Treating Schizophrenia in the Era of COVID-19 - Episode 8

Advice for Treating Schizophrenia During COVID-19

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Bryce Reynolds, MD, and Hannah Phillips-Hall, MSN, PMHNP-BC, share their advice for community psychiatrists treating schizophrenia during the coronavirus pandemic.


Bryce Reynolds, MD: I have 1 last question for you, Hannah, before we close. Tell me your advice for community providers treating schizophrenia during COVID-19 [coronavirus disease 2019].

Hannah Phillips-Hall, MSN, PMHNP-BC: Don’t overly focus on COVID-19. I know that may not sound like good health advice. Obviously, be safe, be wise, wash your hands, wear PPE [personal protective equipment], and all those things. But I have done better in the care I’m providing to my patients by not overly focusing on it. Of course, acknowledging that it exists and normalizing the experience is necessary. But I’m not poking the subject matter if it’s not relevant to our conversation. I want things to seem as normal for my patients as possible. The less disruption, the better. That is my 1 thing with COVID-19. I’m not choosing to view this as my new normal. It is what it is for now, and we’ll deal with it later. Maybe that’s my way of coping.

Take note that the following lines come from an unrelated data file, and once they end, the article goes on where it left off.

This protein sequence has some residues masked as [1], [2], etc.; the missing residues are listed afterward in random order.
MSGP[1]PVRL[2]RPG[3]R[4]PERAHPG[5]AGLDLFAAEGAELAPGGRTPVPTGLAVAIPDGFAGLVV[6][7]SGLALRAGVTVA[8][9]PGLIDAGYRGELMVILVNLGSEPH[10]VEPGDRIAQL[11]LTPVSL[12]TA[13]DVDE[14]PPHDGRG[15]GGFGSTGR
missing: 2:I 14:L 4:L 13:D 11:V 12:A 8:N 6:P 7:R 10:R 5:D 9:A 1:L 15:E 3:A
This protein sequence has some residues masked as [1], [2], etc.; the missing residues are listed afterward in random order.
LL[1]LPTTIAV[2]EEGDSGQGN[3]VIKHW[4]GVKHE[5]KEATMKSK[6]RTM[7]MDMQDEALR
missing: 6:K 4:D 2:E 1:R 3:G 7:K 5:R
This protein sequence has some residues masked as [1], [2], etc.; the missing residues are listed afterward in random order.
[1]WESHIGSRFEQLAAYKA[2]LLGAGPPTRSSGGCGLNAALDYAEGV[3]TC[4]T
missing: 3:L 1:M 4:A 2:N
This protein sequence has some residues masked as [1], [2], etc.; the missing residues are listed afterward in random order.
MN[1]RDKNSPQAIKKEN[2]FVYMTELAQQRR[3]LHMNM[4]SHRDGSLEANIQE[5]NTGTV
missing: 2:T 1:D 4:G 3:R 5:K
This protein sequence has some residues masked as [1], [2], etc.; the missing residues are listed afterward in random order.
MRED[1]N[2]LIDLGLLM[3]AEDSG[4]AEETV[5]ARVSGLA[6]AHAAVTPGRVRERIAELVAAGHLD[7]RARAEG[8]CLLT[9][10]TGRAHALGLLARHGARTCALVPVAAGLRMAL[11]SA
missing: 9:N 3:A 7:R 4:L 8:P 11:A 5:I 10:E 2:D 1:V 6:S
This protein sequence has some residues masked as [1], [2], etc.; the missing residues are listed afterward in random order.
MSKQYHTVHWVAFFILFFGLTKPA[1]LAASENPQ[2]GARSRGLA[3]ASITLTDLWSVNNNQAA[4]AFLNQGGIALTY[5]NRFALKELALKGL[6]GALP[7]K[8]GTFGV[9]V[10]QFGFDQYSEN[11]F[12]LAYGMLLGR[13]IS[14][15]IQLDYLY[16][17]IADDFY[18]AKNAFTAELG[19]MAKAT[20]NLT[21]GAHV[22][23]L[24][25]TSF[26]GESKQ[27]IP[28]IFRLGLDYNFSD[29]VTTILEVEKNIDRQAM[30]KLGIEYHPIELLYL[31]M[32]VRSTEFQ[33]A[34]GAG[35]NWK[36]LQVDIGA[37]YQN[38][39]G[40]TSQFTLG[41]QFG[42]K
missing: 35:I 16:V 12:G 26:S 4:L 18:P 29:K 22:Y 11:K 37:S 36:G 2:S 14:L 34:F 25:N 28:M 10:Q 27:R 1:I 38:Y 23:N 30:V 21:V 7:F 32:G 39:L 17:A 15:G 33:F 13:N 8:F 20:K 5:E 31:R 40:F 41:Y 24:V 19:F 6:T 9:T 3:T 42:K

Bryce Reynolds, MD: I agree. It’s just 1 part of my conversation, and a small part in which I talk about safety and what steps they need to do to maintain safety. Otherwise, what we’re talking about is their functioning overall, including their housing, school, and socialization. I focus on the things that really matter to them. For the most part, COVID-19 is not the most major issue in their lives, and I’m not going to focus on it if they’re not focusing on it.

The other is—and this is an offshoot of what you’re saying—consider the tools you have available to keep yourself and the patients safe, and effectively treat them. You can use long-acting injectables to monitor adherence and to decrease that time to relapse, as the studies have already shown.

What I always say to my patients, and what I always think about in terms of what we need to do, is that it’s good to involve 2 things when we’re treating our patients. All it takes is a little compassion and using the right tools. The use of a long-acting injectable is absolutely 1 of those right tools.

Hannah, I appreciate this discussion that you and I have had. I want to say to the audience that both of us hope you have found this information to be valuable to your clinical practice. Thank you for watching this Psychiatric Times® case-based sight perspectives program.